By Dr. Hasan Askari Rizvi
Prime Minister Imran Khan’s visit to Washington has ignited optimism that the US and Pakistan show signs of reviving amiability in bilateral relations marred by suspicion in recent years.
But as part of a new era in diplomatic ties, if the US agrees to restart military sales and military training programs for Pakistan previously suspended by President Donald Trump, it will have to show some flexibility. A key question arises in the background of Pakistan obtaining military helicopters from Russia last year and seeking more weapons and military equipment from Moscow now.
Traditionally, the Pakistan- US relationship has been largely centred around military relations. The inclusion of Pakistan’s army chief and head of Inter-Service Intelligence in Khan’s delegation to Washington last week shows the continued importance given to the role of military relations, sales and training between the two countries.
The US imposed its first arms embargo on Pakistan on the eve of the 1965 India-Pakistan war, and this was when Pakistan decided to pay attention to the domestic production of weapons and to diversify its supply. The country turned to China for weapons procurement, a trend that was reinforced after the second US weapons’ embargo at the outbreak of the 1971 India-Pakistan war.
On both occasions, the embargo also applied to India. However, as Pakistan was more dependent on American weapons supply, the arms embargo hit Pakistan harder than it did India. Gradually, China became the country’s main supplier of weapons and military equipment.
Pakistan also embarked on a policy of obtaining military equipment from European states. The question now is, will the US gradually revive its arms supply relationship with Pakistan or let it seek weapons from Russia? This is an important issue in the regional context. India obtains weapons and military equipment from Russia. Turkey and Iran have turned towards Russia for security cooperation and military equipment as well. Will Pakistan be next, and will the US stand by while this happens?
Pakistan’s military weapons procurement relationship with the Americans began in 1954, when Pakistan and the US signed the Mutual Defence Assistance Treaty. This was followed by two US sponsored regional security alliances- SEATO and CENTO. The fourth security arrangement was signed in 1959, the Mutual Security Pact. These arrangements facilitated American arms transfers to Pakistan and a military personnel training program. For some years, an American military advisory mission was based in Pakistan Army headquarters.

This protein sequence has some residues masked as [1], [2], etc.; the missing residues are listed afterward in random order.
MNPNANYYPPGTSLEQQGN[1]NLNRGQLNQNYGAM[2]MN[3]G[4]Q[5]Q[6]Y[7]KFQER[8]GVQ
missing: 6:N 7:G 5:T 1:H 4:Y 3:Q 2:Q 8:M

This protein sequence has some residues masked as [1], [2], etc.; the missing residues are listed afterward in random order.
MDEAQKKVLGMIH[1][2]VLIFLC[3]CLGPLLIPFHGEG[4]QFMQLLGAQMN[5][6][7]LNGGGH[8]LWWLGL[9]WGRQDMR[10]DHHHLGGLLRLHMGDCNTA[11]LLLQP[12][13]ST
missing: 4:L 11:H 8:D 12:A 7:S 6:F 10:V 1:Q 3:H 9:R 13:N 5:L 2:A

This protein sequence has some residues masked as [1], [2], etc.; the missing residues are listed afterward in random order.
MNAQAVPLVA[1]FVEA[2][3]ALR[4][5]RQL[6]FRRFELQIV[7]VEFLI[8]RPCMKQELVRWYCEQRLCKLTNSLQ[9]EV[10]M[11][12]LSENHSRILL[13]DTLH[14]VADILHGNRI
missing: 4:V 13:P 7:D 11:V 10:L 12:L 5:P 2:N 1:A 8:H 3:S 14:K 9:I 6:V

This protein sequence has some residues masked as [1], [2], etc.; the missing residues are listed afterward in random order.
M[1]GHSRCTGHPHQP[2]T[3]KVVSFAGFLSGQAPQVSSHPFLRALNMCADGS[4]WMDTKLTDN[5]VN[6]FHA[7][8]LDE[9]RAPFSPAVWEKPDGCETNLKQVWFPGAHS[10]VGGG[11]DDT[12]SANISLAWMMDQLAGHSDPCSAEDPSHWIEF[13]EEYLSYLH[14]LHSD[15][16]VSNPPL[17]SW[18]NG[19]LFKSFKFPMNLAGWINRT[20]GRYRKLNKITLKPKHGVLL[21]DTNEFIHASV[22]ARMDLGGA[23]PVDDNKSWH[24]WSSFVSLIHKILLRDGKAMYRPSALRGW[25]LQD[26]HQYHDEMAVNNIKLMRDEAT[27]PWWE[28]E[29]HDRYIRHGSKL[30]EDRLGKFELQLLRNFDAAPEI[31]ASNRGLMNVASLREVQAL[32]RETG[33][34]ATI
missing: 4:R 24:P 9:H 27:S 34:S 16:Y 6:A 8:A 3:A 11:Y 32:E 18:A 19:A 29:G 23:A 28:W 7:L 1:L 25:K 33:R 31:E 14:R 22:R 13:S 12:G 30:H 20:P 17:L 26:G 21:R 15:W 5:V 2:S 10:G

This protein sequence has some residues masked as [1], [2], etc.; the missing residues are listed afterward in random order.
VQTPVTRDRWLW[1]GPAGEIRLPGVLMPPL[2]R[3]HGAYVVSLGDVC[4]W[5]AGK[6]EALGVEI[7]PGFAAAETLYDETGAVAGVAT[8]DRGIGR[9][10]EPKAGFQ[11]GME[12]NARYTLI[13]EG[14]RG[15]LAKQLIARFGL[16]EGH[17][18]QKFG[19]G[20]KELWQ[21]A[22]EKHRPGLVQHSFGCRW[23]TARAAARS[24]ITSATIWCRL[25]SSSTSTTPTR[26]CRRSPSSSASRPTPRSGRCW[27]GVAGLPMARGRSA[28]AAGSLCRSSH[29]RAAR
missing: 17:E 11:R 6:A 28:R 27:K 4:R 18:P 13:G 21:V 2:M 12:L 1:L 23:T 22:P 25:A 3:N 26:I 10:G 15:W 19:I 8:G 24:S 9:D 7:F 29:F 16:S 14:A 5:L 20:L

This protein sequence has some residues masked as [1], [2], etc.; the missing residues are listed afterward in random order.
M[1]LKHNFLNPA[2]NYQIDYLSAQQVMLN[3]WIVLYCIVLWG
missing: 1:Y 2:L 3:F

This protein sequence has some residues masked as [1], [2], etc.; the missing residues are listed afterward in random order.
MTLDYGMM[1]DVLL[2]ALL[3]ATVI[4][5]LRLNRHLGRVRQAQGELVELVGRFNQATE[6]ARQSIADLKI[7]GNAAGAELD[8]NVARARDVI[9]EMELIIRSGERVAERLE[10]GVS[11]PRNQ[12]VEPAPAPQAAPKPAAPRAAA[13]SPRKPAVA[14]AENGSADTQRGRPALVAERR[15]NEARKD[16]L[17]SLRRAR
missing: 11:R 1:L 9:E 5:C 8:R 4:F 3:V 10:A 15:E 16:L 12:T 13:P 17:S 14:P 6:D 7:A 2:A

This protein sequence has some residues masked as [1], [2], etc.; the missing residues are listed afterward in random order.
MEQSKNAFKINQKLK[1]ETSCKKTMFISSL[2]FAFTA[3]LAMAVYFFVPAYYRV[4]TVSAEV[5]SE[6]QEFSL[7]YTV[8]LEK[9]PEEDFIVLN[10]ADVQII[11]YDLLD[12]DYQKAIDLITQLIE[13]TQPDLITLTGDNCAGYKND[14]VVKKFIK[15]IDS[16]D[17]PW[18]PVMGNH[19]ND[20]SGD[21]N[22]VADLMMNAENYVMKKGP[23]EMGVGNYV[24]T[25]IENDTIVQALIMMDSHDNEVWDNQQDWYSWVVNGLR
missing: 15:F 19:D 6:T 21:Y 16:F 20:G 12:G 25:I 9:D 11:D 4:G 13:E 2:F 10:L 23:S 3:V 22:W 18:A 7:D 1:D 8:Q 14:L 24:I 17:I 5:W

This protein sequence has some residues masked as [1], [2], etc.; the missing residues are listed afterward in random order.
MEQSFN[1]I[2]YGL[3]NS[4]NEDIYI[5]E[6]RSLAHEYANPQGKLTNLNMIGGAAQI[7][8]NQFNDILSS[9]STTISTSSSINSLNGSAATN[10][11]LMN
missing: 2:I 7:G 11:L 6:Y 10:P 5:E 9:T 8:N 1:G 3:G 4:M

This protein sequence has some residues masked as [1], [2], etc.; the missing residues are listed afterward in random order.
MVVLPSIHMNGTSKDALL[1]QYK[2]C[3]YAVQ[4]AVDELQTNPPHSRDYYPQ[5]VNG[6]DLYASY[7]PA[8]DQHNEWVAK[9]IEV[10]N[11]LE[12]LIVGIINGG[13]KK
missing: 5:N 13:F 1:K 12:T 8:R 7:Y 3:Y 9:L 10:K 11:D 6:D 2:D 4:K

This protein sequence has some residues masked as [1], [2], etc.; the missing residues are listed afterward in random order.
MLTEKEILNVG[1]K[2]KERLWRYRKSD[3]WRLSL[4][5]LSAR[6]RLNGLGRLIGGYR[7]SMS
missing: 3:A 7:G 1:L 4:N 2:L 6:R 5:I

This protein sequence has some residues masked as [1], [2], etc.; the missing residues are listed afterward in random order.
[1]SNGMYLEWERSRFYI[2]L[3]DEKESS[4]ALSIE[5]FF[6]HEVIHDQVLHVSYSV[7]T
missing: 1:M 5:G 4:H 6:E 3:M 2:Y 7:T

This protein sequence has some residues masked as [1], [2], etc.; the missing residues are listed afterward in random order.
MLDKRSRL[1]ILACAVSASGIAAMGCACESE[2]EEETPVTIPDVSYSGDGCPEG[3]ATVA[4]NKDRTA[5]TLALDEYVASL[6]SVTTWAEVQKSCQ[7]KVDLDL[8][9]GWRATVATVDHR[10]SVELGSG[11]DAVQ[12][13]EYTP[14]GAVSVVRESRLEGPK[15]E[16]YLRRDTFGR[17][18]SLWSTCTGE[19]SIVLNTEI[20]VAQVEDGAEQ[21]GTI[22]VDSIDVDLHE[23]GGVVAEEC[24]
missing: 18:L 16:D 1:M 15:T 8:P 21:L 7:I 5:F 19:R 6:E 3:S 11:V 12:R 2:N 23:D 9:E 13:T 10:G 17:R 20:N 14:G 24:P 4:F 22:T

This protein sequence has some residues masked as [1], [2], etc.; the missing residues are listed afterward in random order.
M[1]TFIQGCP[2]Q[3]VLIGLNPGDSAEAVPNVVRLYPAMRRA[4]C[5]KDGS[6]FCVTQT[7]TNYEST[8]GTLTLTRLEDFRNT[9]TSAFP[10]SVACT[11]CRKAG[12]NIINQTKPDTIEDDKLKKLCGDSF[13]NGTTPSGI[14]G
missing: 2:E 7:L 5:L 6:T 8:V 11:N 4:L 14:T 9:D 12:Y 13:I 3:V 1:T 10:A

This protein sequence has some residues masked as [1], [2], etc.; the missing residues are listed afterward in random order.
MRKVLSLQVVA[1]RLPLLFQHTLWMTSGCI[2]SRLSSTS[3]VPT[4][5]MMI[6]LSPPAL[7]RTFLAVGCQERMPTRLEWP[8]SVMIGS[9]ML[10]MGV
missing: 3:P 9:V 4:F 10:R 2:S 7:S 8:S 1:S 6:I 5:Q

The US was building Pakistan military’s strength as part of its strategy for building regional security networks to contain the Soviet Union and the spread of communism. Pakistan’s problem was not the Soviet Union but its troubled relations weapons for use against bigger military power, India, and it wanted to build its security against this perceived Indian threat.
But as the US and Pakistan diverged on issues of security cooperation, the relationship ran into trouble from time to time.
Though the US eased its ban on weapons supplies after the India-Pakistan wars, no new aircraft were supplied, and new weapons were only supplied in limited quantities. After the Soviet military intervention of Afghanistan in the last week of December 1979, initially, American CIA quietly provided weapons for use by the Afghan-Islamic resistance against Soviet troops in Afghanistan.
In 1981, the US announced a six year, $3.2 billion assistance package for Pakistan which was equally divided between economic assistance and credit for military sales. Pakistan also obtained forty F-16 aircraft the cost of approximately $1.1 billion, which Pakistan paid in cash. In its second six-year assistance package between 1987-1993, aid to Pakistan equalled over $4 billion. This included $ 1.74 billion as credit for military sales. Under a separate arrangement, the US agreed to sell 60 F-16 aircraft over the next several years.
But in October 1990, Washington terminated the military sales and training program and economic assistance package by imposing sanctions on Pakistan for its continued work on nuclear weapons. The F-16 deal, too, was cancelled.
Against the backdrop of terrorist attacks in the US in September 2001, these sanctions were once again withdrawn as Pakistan joined the US-led ‘war on terror.’